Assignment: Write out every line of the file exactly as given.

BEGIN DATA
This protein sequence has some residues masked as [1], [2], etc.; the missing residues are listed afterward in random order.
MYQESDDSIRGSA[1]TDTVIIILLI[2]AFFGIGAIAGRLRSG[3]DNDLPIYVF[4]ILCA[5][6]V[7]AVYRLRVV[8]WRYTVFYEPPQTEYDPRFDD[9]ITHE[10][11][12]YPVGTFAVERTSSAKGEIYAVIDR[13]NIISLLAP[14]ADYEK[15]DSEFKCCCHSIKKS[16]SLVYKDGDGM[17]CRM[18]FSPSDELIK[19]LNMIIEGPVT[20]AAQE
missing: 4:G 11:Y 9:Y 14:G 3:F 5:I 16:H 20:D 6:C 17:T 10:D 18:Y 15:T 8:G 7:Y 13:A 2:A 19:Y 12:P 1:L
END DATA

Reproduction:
This protein sequence has some residues masked as [1], [2], etc.; the missing residues are listed afterward in random order.
MYQESDDSIRGSA[1]TDTVIIILLI[2]AFFGIGAIAGRLRSG[3]DNDLPIYVF[4]ILCA[5][6]V[7]AVYRLRVV[8]WRYTVFYEPPQTEYDPRFDD[9]ITHE[10][11][12]YPVGTFAVERTSSAKGEIYAVIDR[13]NIISLLAP[14]ADYEK[15]DSEFKCCCHSIKKS[16]SLVYKDGDGM[17]CRM[18]FSPSDELIK[19]LNMIIEGPVT[20]AAQE
missing: 4:G 11:Y 9:Y 14:G 3:F 5:I 16:H 20:D 6:C 17:T 10:D 18:Y 15:T 8:G 7:Y 13:A 2:A 19:Y 12:P 1:L